"Something old, something new, something borrowed, something blue, and a silver thruppence in her shoe."—classic wedding tradition

In the modern software development environment, UX and agile practitioners are becoming part of a growing culture defining the way online products and services are being delivered.

The modern UX team is much more multi-disciplinary and organic than ever before, and it's no surprise that hybrid processes and methodologies are being employed to ensure better management of personnel and project deliverables. Although UX and agile both address key pitfalls that exist in traditional software development to deliver a better solution for the end-user, sometimes UX and agile approaches seem to work against each other when people focus too much on the processes and procedures.

Just as UX design doesn’t have to be constrained to a specific type of user research or wireframe tool, agile software development is not defined by SCRUM meetings or dynamic programming pairings. The detailed research and testing required to develop an understanding of complex user interactions and behaviors still has its place in the hectic sprints through iterations of design concepts and prototypes. There is a place for both practices to co-exist harmoniously if we ignore the hype and stick to the basics.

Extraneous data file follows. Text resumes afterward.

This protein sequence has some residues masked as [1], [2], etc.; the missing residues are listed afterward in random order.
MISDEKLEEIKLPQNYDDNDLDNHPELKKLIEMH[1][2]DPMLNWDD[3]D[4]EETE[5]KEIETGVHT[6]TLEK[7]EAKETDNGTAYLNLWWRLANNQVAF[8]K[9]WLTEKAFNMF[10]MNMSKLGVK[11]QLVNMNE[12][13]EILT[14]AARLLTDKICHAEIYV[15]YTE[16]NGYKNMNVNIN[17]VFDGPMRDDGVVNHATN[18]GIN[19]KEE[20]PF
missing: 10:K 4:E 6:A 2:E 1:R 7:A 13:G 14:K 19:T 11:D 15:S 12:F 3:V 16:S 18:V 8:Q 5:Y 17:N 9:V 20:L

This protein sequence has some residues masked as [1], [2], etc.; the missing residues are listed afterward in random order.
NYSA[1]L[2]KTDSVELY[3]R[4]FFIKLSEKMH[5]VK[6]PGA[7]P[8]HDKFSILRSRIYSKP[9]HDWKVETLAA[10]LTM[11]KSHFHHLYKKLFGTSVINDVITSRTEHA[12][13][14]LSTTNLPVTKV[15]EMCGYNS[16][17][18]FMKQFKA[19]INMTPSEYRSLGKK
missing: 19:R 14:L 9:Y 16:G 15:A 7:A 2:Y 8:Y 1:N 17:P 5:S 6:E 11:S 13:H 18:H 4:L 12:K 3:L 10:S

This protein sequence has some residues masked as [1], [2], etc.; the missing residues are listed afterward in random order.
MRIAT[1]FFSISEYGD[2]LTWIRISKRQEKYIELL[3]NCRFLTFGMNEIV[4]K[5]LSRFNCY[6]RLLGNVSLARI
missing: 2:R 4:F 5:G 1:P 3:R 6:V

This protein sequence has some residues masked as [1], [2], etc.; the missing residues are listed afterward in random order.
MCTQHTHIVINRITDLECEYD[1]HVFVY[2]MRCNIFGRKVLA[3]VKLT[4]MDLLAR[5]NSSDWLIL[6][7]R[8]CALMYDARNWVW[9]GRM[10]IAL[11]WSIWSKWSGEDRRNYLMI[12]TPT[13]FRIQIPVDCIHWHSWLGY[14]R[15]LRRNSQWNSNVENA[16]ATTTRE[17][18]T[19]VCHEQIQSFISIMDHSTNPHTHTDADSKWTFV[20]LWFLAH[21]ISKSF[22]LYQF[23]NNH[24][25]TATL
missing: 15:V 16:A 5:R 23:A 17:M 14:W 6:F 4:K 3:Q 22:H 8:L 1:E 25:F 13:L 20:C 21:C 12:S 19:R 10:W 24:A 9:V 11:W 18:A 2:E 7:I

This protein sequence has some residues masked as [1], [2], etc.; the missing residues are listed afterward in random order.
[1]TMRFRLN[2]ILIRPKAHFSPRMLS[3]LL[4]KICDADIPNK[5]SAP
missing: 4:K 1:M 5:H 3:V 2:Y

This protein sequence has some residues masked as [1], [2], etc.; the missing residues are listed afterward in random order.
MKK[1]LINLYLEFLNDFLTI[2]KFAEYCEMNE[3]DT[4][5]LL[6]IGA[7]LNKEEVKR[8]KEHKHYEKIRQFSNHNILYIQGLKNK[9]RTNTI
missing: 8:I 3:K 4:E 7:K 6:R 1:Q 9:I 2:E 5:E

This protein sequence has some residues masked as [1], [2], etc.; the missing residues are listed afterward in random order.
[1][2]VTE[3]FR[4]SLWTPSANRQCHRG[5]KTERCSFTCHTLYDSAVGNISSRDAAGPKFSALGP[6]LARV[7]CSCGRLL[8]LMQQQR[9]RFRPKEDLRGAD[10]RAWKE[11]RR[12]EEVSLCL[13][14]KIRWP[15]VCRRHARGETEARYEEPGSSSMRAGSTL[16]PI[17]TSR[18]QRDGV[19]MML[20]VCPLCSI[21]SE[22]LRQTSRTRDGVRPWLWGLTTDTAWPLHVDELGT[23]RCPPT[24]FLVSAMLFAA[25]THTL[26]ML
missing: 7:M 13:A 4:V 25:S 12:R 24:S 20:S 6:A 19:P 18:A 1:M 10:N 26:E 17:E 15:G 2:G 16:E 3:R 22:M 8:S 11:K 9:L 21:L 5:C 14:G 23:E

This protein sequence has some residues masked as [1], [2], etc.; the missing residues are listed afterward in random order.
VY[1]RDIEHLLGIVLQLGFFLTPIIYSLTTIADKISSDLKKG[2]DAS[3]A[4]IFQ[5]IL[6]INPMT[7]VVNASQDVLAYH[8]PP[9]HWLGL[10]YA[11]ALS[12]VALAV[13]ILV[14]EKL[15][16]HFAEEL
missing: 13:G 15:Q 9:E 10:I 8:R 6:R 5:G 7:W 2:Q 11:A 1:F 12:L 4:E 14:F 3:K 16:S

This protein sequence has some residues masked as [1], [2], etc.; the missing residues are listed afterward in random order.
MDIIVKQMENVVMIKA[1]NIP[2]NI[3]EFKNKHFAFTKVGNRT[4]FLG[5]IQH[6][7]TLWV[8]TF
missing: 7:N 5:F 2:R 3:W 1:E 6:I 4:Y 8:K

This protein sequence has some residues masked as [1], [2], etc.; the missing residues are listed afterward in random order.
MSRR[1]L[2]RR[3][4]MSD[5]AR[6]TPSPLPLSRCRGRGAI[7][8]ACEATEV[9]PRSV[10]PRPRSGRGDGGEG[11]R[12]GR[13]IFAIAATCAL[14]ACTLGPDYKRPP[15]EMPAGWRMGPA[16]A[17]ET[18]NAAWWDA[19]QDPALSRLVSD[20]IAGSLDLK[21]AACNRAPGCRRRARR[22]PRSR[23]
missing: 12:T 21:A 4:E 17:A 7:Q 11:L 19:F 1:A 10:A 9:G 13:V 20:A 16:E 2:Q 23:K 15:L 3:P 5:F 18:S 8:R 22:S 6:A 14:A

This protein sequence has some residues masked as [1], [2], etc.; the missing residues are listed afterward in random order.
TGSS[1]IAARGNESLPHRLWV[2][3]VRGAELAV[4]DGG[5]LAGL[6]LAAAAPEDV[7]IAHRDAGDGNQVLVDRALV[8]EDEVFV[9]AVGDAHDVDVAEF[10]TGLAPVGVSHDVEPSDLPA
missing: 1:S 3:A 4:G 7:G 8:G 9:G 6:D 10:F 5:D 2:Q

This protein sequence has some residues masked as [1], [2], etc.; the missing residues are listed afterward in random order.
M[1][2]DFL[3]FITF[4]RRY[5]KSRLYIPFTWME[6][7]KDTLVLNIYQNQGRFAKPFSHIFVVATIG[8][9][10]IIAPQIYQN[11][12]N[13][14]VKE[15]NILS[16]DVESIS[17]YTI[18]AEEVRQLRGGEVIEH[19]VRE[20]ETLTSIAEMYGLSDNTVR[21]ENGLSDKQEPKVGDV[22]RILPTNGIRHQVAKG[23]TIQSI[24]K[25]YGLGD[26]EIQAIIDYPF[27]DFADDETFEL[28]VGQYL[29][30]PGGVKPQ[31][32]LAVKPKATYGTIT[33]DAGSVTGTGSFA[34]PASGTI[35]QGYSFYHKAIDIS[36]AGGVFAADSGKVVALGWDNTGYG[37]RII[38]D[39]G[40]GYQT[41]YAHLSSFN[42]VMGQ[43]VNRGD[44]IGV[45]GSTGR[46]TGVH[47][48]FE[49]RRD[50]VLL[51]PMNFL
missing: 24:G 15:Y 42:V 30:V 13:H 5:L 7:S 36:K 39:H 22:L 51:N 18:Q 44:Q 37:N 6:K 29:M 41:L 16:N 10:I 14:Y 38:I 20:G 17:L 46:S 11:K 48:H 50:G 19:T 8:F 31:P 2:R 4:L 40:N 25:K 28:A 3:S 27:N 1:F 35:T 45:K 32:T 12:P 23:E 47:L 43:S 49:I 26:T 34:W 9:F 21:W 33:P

Here are some factors and advice for a happy marriage between the two.

Something Old: The project management triangle

For team members working in an agile software development environment (if you are not already, it is simply a matter of time), the principles of the old Project Management Triangle still apply. How the cost, scope, and schedule are balanced will always determine the quality (i.e. success) of the project, and this needs to be assessed with each project (i.e. the client requirements). Unfortunately, no one is immune to senior management and project managers trying to upset the balance of the PM Triangle by reducing costs, tightening deadlines, and adding features in the specification (most likely to try and make a sale).